If you haven't been reading The Baltimore Sun Taste section every Wednesday for my "From the Harvest" then I would just like to say thanks for nothing. Now that you're good and berated I would like to tell you that it's OK, I don't mind that you haven't read my pieces but for fucks sake, help a brother out. Alright alright... I'm done with the tantrum, seriously, you can un-clench your butt cheeks. I still love you.

Now that we're done with the (made up) unpleasantries lets get to the round up of my last bunch of articles. I'm really proud of them all and if you haven't seen them I hope you find at least one of them will make you want to get out and cook. Most of the items I've written about are still at the farmers' markets so get out there and make some food. I'm really happy with the way people have been responding to the recipes as well as the conversations about food and technique I've had with people either in-person or through email. So keep the questions and comments coming. I'm here to help.

There's a lot going on and it's exciting. As always I'll keep you updated.

So lets get to it:

Saturday, July 7, 2012

I should trademark the word "Cuketail"






The latest recipe from my "From the Harvest" series in The Baltimore Sun went up last week and it has been shared a lot. And why the hell not? It's delicious AND it has booze in it! When it's really hot outside like it is at this moment heavier drinks can just make you feel even more miserable. A drink like this is refreshing and not full of sugar (the simple syrup is just a vehicle for the powerful ginger flavor) so it can be enjoyed (over and over) at your cookout of choice this week.
A little background on this drink. My wife and I were in Barcelona Spain 2 1/2 years ago and the apartment we were renting was right around the corner from Albert Adria's (Ferran's brother) Tapas bar Inopia. Giddy with excitement for our second meal at this amazing tapas bar (we went two nights before with friends), we went there early knowing that the line would be long and the patrons crazy to get in. Unfortunately, others had the same idea and we were given a 45 minute wait with the assurances that if we went over to the bar across the street for a few cocktails, a staff member would come over and get us when it was our turn to be let in to Inopia. Never ones to turn down a chance to relax and have an adult beverage or two, my wife and I skipped across the street with hopes that the 45 minutes would fly by.
Xixbar was the name of the joint and gin is what they served. Neither my wife nor I were really big fans of gin at the time but when a place is dedicated to gin, you don't order whiskey so after figuring out what the recipes on the menu said, we ordered with thoughts still of the upcoming meal across the street. What was served to us were drinks as big as fish bowls, some garnished with rose petals and chunks of smashed ginger with others garnished with cucumber and lime. To say it was eye opening is a gross understatement. Needless to say we left that place fans of the gin cocktail and while we had an incredible dinner at Inopia, we wished they could run across the street and get us a gin drink. Throughout the week and a half we were there we hit Inopia three times and hit Xixbar four times promising ourselves we would try to recreate the great drinks we had there when we got home.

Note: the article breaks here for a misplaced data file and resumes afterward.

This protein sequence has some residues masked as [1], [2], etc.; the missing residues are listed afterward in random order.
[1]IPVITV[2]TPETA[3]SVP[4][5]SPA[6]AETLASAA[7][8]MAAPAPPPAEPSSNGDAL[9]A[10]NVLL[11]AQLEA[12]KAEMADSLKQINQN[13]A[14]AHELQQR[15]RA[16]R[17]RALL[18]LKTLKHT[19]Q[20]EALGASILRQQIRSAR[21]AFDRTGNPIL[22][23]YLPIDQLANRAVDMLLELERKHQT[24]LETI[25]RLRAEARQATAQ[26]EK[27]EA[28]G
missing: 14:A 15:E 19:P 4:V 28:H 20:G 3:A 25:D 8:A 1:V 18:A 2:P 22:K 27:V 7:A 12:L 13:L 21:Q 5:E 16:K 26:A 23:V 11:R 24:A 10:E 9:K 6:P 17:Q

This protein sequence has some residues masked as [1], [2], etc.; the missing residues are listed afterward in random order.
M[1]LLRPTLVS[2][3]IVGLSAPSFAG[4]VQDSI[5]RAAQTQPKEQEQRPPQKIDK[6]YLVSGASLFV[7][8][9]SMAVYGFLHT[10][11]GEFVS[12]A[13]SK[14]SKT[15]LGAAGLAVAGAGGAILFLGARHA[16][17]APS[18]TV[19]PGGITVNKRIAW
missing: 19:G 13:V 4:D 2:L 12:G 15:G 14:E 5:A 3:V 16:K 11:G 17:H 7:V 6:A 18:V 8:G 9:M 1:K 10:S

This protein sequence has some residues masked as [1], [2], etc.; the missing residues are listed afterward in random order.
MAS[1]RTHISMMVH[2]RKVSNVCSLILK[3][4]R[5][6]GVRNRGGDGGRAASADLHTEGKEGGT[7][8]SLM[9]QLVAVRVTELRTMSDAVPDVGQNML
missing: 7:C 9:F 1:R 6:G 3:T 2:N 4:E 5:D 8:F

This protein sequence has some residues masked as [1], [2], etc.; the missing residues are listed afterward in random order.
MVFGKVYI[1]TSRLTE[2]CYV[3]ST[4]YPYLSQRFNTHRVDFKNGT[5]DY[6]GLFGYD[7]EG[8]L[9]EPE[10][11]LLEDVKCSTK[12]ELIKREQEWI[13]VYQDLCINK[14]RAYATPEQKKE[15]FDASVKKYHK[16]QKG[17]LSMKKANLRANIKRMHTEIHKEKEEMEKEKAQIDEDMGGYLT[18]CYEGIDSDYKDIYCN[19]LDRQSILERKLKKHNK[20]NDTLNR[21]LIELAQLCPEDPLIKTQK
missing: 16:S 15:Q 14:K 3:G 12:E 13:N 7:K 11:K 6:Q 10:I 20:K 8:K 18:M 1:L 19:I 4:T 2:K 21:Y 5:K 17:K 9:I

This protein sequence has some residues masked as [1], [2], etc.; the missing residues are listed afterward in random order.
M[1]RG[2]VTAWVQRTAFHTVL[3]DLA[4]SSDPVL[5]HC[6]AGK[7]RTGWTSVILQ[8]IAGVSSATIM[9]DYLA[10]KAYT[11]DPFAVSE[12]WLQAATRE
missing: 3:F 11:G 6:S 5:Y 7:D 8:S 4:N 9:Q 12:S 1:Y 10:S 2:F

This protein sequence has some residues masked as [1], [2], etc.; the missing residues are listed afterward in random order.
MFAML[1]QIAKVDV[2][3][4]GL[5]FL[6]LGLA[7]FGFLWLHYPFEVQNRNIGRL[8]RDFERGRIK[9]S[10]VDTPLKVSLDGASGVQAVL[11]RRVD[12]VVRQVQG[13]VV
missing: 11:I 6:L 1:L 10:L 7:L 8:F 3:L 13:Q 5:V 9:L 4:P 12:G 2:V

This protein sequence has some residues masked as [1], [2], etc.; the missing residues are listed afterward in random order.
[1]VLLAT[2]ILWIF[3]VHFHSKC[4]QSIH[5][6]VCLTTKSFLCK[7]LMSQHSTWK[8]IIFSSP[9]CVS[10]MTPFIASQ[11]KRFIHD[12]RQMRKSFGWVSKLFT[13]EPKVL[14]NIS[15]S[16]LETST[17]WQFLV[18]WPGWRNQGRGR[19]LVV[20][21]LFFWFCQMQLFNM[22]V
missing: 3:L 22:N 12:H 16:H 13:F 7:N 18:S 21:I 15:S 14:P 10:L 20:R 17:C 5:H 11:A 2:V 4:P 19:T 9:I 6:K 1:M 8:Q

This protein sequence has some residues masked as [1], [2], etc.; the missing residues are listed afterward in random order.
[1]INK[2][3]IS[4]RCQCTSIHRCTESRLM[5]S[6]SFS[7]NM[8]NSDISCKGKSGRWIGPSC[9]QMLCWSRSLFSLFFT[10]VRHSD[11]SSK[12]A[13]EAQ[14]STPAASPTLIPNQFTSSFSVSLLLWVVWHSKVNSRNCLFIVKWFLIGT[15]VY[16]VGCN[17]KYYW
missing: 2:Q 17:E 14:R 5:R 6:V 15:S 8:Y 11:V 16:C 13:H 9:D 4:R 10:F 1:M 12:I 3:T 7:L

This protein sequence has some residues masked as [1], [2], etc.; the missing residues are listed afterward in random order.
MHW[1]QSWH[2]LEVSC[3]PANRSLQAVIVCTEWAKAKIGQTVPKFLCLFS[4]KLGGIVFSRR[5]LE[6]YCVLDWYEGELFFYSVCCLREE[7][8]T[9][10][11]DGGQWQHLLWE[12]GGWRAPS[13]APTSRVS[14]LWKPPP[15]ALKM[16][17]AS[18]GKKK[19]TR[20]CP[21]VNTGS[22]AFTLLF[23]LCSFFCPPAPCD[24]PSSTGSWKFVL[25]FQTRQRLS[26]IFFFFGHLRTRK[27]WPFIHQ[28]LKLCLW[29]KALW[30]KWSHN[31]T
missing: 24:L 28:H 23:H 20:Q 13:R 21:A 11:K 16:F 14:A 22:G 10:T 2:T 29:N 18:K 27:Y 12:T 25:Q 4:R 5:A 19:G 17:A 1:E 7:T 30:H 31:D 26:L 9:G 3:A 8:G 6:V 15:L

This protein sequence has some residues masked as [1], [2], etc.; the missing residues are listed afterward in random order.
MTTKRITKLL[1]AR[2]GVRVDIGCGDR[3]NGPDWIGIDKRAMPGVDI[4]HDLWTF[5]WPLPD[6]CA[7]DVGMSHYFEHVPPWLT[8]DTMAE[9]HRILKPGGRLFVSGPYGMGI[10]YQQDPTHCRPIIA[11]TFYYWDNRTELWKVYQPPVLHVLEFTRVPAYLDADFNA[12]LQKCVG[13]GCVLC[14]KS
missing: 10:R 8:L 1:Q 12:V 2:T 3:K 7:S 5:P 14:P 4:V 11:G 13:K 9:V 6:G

The drink at Xixbar. Notice the cucumber, lime and rose petal garnishes.
©2012 John Houser III

Sunday, June 24, 2012

From the Harvest to my brain and into your mouth

I've been writing a weekly piece for The Baltimore Sun called "From the Harvest" and for the past month I've got to tell you that I'm having a blast. It's fun and challenging to go to the market and try to come up with my next article while perusing the culinary madhouse that is the JFX farmers' market. 

Over the the past month this what I've come up with:

©2012 John Houser III


Sunday, May 27, 2012

Aspirational Asparagus

©2012 John Houser III

Big news! I am back to having a weekly piece in The Baltimore Sun! I will be covering the seasonal fruits and vegetables at our local farmers market. I'm really excited to tackle this pretty serious undertaking.
The farmers’ market has become a central part of food shopping for many people again. This time ten years ago farmers’ markets were considered a little too hippy-ish for most people. As the farm-to-table culture in cooking and food circles gained more popularity so has the idea of supporting farmer’s market. There are many farmers’ markets around and in Baltimore, most notably the Sunday JFX farmers’ market as well as the Waverly market and the new Fells Point market (both on Saturdays). Each of the farmers’ markets in the area share many of the same vendors but all have their own charm and personality to offer the patrons who come by every week to get their food. From early spring to late fall our area farmers’ markets provide us with an abundance of local and seasonable food produced by people who care as much about the craft of farming as they do making a buck or two. This is the reason for these articles, to help you navigate what is in season and more importantly; how to cook it. I have chosen to kick off my market guide by featuring the Grande Dame of spring: asparagus. Here's the link:


I came up with three recipes and I'm pretty proud of all three. Here's the line up:

1. Asparagus soup
2. Grilled asparagus in a bacon/ kimchi emulsion
3. Shaved asparagus with prosciutto and poached egg on toast